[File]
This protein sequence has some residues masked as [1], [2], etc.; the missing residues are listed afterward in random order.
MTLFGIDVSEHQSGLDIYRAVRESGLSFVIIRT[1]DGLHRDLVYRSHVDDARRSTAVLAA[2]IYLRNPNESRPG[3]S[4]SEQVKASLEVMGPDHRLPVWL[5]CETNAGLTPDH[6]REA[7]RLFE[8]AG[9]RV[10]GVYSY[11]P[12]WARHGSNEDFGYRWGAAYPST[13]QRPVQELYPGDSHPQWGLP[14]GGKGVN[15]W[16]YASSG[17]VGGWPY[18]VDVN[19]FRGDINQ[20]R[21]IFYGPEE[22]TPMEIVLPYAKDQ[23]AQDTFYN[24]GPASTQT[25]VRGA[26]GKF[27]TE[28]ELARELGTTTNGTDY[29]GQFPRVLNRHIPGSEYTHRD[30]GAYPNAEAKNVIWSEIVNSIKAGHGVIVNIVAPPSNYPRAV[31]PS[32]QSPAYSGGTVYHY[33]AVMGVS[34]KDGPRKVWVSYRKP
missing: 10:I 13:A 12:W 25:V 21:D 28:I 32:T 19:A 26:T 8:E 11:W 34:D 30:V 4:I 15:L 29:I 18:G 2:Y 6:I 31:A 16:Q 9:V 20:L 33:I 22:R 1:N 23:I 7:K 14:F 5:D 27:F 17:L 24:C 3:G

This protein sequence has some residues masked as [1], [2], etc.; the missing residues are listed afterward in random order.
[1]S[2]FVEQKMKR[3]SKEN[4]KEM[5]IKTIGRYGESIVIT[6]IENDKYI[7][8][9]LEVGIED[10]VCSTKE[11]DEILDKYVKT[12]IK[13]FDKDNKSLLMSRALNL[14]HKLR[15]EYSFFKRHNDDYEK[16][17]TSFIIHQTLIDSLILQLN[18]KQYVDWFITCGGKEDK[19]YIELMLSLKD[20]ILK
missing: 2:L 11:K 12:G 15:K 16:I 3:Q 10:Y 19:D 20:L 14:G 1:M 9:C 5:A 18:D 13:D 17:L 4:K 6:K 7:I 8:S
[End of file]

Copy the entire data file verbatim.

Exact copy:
This protein sequence has some residues masked as [1], [2], etc.; the missing residues are listed afterward in random order.
MTLFGIDVSEHQSGLDIYRAVRESGLSFVIIRT[1]DGLHRDLVYRSHVDDARRSTAVLAA[2]IYLRNPNESRPG[3]S[4]SEQVKASLEVMGPDHRLPVWL[5]CETNAGLTPDH[6]REA[7]RLFE[8]AG[9]RV[10]GVYSY[11]P[12]WARHGSNEDFGYRWGAAYPST[13]QRPVQELYPGDSHPQWGLP[14]GGKGVN[15]W[16]YASSG[17]VGGWPY[18]VDVN[19]FRGDINQ[20]R[21]IFYGPEE[22]TPMEIVLPYAKDQ[23]AQDTFYN[24]GPASTQT[25]VRGA[26]GKF[27]TE[28]ELARELGTTTNGTDY[29]GQFPRVLNRHIPGSEYTHRD[30]GAYPNAEAKNVIWSEIVNSIKAGHGVIVNIVAPPSNYPRAV[31]PS[32]QSPAYSGGTVYHY[33]AVMGVS[34]KDGPRKVWVSYRKP
missing: 10:I 13:A 12:W 25:V 21:D 28:I 32:T 19:A 26:T 8:E 11:W 34:D 30:V 4:I 15:L 29:I 18:G 2:Y 6:I 31:A 16:Q 9:V 20:L 33:I 22:R 1:N 23:I 7:K 14:F 5:D 27:F 17:L 24:C 3:G

This protein sequence has some residues masked as [1], [2], etc.; the missing residues are listed afterward in random order.
[1]S[2]FVEQKMKR[3]SKEN[4]KEM[5]IKTIGRYGESIVIT[6]IENDKYI[7][8][9]LEVGIED[10]VCSTKE[11]DEILDKYVKT[12]IK[13]FDKDNKSLLMSRALNL[14]HKLR[15]EYSFFKRHNDDYEK[16][17]TSFIIHQTLIDSLILQLN[18]KQYVDWFITCGGKEDK[19]YIELMLSLKD[20]ILK
missing: 2:L 11:K 12:G 15:K 16:I 3:Q 10:Y 19:D 20:L 14:G 1:M 9:C 5:A 18:D 13:D 17:L 4:K 6:K 7:I 8:S